Two Chrysler plants in Indiana voted on Tuesday to reject a proposed contract for the No. 3 U.S. automaker, marking the latest and most serious setback to a tentative four-year deal negotiated by the United Auto Workers union.
The pair of votes by the two Indiana UAW locals, which represent more than 4,000 workers, push the vote against the contract to a slight majority, according to a plant-by-plant tally of votes in the closely watched ratification battle.
About a third of Chrysler's UAW-represented workers at plants in Michigan and Illinois will vote on the proposed contract on Wednesday and Friday. Local officials in both states have been prominent in a grassroots campaign to kill the deal and send union negotiators back to the bargaining table.
A UAW local official in Kokomo, Indiana, said a Chrysler casting plant there had rejected the proposed contract by a 79 percent margin while a nearby transmission plant had rejected the deal by a 72 percent margin.
A total of 2,855 votes were cast against the contract at the two plants compared with 1,053 for the deal, the local officials said.
Including Tuesday night's results from Indiana, eight UAW locals representing more than 15,000 Chrysler workers have voted to reject the proposed contract, which critics within the union have blasted as offering unacceptably deep concessions.
Like an earlier deal with General Motors , the proposed Chrysler deal would set a $14 starting wage for non-production workers -- roughly half of current average wages -- and shift the cost of retiree health care to a union-aligned trust fund.
But while GM promised to build future models at 16 U.S. plants, Chrysler under its new private equity owner, Cerberus Capital Management, offered no such pledge beyond the four-year term of the proposed contract.
Heading for Defeat?
Union dissidents said the grassroots campaign to scuttle the deal had momentum heading into crucial votes this week.
Buzz Hargrove, president of the Canadian Auto Workers union, which faces its own round of talks with automakers next year, said the Chrysler contract appeared headed for defeat.
"To me, it means that UAW and the companies will have to go back to the bargaining table and try to find a solution to the issues that the workers are finding most offensive," Hargrove told reporters in Ottawa.
The deal must be approved by a majority of the more than 45,000 UAW-represented Chrysler workers. The remaining major plants to vote -- including Sterling Heights, Michigan, and Belvidere, Illinois -- hold the balance in the unexpectedly close ratification battle.
The Belvidere plant, which has emerged as a flashpoint in the debate over creating a second tier of union-represented workers, will not vote until Friday, almost a full week after UAW leadership had initially hoped to wrap up the balloting.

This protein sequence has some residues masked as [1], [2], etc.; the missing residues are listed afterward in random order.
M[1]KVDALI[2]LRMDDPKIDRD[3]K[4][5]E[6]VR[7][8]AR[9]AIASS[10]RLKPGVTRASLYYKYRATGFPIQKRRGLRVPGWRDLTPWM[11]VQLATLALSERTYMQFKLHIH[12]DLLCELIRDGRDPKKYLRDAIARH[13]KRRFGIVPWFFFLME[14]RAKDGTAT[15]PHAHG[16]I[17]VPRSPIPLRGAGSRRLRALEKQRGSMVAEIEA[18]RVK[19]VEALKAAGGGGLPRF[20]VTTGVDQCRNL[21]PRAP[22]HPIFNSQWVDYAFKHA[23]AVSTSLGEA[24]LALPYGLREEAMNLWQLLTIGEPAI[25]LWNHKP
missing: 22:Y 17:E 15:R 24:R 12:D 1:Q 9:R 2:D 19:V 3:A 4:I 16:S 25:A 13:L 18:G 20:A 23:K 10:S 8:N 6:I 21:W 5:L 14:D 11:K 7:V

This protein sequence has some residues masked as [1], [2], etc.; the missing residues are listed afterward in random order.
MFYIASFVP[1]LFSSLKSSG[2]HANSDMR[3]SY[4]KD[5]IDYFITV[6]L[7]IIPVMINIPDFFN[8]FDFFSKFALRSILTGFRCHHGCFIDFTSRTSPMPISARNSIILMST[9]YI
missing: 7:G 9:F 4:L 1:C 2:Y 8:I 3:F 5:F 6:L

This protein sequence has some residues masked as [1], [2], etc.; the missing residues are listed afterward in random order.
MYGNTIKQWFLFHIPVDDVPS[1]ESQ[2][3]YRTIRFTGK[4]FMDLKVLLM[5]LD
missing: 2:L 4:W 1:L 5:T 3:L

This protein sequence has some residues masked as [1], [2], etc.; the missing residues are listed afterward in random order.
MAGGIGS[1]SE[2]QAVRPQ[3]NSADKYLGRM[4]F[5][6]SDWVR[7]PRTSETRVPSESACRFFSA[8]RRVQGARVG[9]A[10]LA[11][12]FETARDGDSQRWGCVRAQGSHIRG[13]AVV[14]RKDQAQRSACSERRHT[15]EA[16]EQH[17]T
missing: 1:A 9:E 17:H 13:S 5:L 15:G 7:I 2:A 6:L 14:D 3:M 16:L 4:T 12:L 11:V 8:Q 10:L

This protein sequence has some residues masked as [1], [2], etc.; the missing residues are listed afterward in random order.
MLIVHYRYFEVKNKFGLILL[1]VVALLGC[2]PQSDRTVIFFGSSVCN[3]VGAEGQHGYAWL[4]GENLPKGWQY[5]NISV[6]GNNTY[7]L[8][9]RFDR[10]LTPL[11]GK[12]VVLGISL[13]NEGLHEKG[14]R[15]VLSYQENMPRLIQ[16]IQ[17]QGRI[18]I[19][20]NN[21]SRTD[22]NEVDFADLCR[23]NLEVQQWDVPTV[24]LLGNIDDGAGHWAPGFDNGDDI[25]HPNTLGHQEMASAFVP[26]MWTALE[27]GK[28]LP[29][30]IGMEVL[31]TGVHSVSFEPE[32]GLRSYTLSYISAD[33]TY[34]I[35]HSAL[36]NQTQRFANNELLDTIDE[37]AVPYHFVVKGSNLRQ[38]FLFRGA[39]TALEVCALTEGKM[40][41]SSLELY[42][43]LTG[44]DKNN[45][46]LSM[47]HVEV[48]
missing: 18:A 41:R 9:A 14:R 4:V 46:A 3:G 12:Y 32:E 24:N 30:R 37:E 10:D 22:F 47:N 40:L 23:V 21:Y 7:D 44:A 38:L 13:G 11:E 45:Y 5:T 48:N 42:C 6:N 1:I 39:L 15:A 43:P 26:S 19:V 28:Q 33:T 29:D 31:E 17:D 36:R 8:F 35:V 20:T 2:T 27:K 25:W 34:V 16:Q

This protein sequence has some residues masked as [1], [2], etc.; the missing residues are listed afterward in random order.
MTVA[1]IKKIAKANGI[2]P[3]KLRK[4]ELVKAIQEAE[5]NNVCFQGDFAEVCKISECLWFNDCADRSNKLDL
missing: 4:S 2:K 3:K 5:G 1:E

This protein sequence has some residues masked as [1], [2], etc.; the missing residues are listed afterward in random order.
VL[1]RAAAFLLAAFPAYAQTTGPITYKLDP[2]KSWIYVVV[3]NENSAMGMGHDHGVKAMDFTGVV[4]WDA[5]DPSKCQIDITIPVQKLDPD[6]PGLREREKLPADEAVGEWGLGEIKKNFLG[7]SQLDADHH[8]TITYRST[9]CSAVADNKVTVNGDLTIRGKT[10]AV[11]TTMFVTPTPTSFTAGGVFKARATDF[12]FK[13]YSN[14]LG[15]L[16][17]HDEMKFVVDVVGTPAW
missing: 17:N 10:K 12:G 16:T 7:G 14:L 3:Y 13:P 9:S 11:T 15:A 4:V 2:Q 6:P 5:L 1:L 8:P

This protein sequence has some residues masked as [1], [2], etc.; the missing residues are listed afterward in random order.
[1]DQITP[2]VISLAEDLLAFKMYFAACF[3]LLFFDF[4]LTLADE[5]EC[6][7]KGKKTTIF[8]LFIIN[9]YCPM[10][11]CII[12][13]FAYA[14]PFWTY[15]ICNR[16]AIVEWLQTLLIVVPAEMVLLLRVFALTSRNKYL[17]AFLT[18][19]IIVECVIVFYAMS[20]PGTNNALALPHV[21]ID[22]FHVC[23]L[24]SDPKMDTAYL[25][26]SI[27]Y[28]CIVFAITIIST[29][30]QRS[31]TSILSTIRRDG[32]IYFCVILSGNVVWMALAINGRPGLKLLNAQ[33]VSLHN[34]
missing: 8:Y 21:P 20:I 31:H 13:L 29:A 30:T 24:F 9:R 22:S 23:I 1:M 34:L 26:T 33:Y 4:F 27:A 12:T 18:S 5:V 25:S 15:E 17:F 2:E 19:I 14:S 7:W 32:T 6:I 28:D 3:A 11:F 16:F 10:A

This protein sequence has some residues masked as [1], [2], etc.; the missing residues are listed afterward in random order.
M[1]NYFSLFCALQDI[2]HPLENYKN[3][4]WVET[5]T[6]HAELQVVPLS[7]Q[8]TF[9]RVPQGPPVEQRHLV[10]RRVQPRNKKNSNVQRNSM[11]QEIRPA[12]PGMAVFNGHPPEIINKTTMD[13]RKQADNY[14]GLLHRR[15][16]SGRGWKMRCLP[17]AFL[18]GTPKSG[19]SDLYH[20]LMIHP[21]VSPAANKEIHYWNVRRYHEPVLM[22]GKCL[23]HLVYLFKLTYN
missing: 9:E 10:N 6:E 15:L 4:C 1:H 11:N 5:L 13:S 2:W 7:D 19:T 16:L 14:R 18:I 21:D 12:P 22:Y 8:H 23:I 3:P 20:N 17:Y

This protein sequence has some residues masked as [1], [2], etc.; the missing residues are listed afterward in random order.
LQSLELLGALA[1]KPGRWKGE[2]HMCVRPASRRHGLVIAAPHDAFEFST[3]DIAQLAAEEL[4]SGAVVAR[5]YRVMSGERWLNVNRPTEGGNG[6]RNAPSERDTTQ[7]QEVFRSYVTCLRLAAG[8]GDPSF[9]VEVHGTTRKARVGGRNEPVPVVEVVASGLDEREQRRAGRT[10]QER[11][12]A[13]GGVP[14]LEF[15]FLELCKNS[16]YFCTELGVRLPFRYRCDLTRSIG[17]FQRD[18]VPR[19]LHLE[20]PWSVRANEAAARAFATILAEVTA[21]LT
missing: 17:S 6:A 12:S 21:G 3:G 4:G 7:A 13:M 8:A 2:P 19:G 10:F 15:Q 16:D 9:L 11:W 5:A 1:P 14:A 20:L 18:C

UAW President Ron Gettelfinger has said he wanted to wrap up a contract with Chrysler before beginning talks with Ford Motor , which is seeking its own deep concessions. That timetable would be complicated if the Chrysler deal were rejected -- a development that would also mark the first such setback for UAW leadership in 25 years.
In September 1982, Chrysler workers voted to reject a proposed contract by a more than two-to-one margin, delaying a settlement for more than three months.
"I would suspect that Ford will be delayed, that Chrysler and UAW will get back together if the results Wednesday continue to show that the agreement is rejected," Hargrove said.
The final Chrysler vote is at Belvidere, which employs about 3,800, including some 600 temporary workers. Those workers were hired last year under a concession by the UAW so that Chrysler could add a third shift at the plant, which makes the Dodge Caliber, Jeep Compass and Jeep Patriot.
Many UAW workers in Belvidere say the presence of the temporary hires has been a major source of tension on the factory floor at a plant Chrysler considers its flagship for the kind of lean manufacturing pioneered by Japanese rivals.
Some UAW workers who oppose the deal have also expressed concern that a generation of lower-paid workers would not vote in future contract rounds to protect pension and health care benefits for retirees who made far more during their careers.
Others worry that by sanctioning wages as low as $14 per hour, the UAW would lose any remaining chance of unionizing factories run in the United States by Toyota Motor, where the average hourly wage is closer to $28.
Cerberus took Chrysler private in a $7.4 billion deal that closed in August. Former parent Daimler maintains a nearly 20 percent stake.
Under Cerberus, Chrysler has been actively looking for overseas partners that could allow it to expand its lineup and sales in new markets at a lower cost than if it built facilities on its own.